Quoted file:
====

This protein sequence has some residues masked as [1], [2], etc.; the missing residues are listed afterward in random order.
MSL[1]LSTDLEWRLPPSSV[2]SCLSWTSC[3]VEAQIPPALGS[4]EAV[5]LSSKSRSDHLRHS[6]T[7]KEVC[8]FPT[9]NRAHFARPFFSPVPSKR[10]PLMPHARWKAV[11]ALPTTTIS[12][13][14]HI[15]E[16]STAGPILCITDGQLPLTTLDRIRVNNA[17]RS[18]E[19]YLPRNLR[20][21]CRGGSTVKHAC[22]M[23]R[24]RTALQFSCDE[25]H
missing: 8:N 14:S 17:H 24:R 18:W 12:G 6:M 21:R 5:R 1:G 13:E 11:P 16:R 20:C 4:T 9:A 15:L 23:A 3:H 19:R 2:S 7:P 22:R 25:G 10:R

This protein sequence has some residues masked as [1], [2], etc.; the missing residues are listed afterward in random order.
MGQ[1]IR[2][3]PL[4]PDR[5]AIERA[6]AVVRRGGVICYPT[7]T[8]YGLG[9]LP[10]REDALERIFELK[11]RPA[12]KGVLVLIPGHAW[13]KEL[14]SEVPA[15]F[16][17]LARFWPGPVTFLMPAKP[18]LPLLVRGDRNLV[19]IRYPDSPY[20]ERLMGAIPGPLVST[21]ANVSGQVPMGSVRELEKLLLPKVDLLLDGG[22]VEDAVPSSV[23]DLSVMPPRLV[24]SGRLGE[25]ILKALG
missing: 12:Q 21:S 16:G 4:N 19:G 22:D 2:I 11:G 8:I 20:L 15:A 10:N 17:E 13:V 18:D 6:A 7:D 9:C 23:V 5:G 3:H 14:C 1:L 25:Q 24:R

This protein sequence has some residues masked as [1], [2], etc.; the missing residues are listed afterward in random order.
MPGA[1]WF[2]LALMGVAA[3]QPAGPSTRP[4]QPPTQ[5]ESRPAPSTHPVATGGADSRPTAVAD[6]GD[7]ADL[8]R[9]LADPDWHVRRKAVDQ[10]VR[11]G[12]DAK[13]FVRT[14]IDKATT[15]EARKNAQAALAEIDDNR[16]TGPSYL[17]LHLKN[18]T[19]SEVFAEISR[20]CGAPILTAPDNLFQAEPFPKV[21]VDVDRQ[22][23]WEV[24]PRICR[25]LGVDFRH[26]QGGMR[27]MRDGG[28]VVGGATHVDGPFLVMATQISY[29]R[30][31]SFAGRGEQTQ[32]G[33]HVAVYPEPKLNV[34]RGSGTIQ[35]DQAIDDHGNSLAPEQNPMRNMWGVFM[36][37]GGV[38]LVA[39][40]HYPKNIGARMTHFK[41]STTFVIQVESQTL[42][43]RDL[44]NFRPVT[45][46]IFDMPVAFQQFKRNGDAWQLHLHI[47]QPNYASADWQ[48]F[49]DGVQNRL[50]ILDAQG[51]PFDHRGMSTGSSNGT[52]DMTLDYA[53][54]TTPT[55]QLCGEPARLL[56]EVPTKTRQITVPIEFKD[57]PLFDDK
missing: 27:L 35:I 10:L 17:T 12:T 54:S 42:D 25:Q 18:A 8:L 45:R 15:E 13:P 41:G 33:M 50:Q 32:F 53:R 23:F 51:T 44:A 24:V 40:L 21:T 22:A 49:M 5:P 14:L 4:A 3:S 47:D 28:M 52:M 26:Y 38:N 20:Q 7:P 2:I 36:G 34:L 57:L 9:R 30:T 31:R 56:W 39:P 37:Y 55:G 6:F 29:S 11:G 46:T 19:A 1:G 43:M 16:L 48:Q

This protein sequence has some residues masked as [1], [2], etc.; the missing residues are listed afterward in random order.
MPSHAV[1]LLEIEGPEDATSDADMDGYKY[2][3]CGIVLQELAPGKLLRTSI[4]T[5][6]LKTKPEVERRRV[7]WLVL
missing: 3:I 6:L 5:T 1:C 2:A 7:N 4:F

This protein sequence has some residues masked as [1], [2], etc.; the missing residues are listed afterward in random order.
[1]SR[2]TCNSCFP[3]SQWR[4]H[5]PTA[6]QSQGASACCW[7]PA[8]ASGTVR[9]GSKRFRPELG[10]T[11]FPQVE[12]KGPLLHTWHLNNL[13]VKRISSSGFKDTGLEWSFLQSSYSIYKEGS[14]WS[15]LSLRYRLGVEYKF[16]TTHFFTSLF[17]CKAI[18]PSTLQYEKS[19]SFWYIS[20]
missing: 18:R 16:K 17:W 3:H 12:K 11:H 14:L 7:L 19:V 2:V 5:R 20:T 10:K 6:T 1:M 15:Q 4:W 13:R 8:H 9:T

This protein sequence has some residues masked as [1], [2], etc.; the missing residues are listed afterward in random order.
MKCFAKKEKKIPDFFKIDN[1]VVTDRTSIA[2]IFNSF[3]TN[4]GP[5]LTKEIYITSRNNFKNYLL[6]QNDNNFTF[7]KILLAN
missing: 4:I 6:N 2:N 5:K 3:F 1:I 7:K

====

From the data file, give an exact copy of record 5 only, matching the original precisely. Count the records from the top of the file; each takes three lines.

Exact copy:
This protein sequence has some residues masked as [1], [2], etc.; the missing residues are listed afterward in random order.
[1]SR[2]TCNSCFP[3]SQWR[4]H[5]PTA[6]QSQGASACCW[7]PA[8]ASGTVR[9]GSKRFRPELG[10]T[11]FPQVE[12]KGPLLHTWHLNNL[13]VKRISSSGFKDTGLEWSFLQSSYSIYKEGS[14]WS[15]LSLRYRLGVEYKF[16]TTHFFTSLF[17]CKAI[18]PSTLQYEKS[19]SFWYIS[20]
missing: 18:R 16:K 17:W 3:H 12:K 11:H 14:L 7:L 19:V 2:V 5:R 20:T 10:K 6:T 1:M 15:Q 4:W 13:R 8:H 9:T